T-Mobile Blocks 1 Billion Spam Calls from Reaching Users’ Phones

Image Source: iStock.com/Tak Yeung

Say goodbye to scam robocalls demanding payment or falsely claiming you won that grand prize. T-Mobile has announced that it has already blocked 1 billion scam calls after implementing Scam ID and Block for its users back in July 2017.

With 147 million spam calls per day, T-Mobile set out to rectify the issue, improving its own scam identification features for better consumer experience and protection. Nowadays, setting up robocalls doesn’t take much effort or cost, and scammers do what is known as “neighborhood spoofing” in order to reach a wide range of people through use of a familiar area code to the target phone number.

According to a statement made by T-Mobile, the company is now ready to adhere to FCC’s standards called “SHAKEN/STIR” – “SHAKEN” standing for Secure Handling of Asserted information using toKENs and “STIR” meaning Secure Telephony Identity Revisited. FCC’s new compliance demands require phone companies to use such standards in order to make certain incoming phone calls are legitimate, rather than a number hijacked as part of a neighborhood spoofing attempt.

T-Mobile has partnered with First Orion to detect and put a stop to scam calls. First Orion reported that almost 50 percent of calls in 2019 will be illegitimate. Last year’s 3.7 percent of scam calls jumped to a whopping 29.2 percent for 2018, and the number is still expected to rise.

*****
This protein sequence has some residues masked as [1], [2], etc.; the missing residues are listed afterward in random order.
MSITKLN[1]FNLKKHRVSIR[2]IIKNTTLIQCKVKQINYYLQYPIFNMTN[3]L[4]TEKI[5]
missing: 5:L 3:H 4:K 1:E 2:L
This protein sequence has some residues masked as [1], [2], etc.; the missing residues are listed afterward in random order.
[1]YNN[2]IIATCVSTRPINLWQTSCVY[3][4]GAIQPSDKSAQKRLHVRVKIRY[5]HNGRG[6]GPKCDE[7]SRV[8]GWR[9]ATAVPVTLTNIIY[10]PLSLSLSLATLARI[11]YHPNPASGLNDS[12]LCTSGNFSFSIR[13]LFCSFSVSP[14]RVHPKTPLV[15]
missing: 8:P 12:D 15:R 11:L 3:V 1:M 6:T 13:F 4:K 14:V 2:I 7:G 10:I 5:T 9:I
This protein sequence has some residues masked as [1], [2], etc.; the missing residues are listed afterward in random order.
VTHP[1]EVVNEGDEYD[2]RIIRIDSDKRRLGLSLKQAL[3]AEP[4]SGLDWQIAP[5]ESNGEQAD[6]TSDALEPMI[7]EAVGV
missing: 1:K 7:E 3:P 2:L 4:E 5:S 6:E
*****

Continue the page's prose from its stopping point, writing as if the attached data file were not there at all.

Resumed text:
As T-Mobile CEO John Legere explains, “This is an industrywide issue. When the other guys join us in adopting [FCC] standards, every consumer will be even better protected.”

Ajit Pai – the current FCC Chairman – has already notified AT&T, Verizon, Sprint, Google, Comcast, and others to implement their standards for call authentication by next year.

To check out T-Mobile’s scam protection resource page, you can click here.

T-Mobile Has Revealed Data Breach of 2 million Customers

The company says that passwords may have also been revealed, only through an encrypted form not [compromised].

In a statement to consumers on Thursday evening, T-Mobile announced a new data breach that allowed hackers to access more than 2 million people’s personal information such as their name, number, address, accounting number, and account type. Credit card information was not accessed during the breach. T-Mobile’s representative spoke out to Motherboard to explain how “[a]round 3 percent of [the company’s] 77 million customers…may have been affected” (Sean Keane, CNET). A text message was sent to all customers affected by the breach.

It was later discovered that “encrypted passwords” were also exposed in the data breach, as explained by a spokesperson from T-Mobile.John Legere T-Mobile’s CEO mentioned in a tweet that “it’s always a good idea to regularly change account passwords.”

As this article from CNET explains: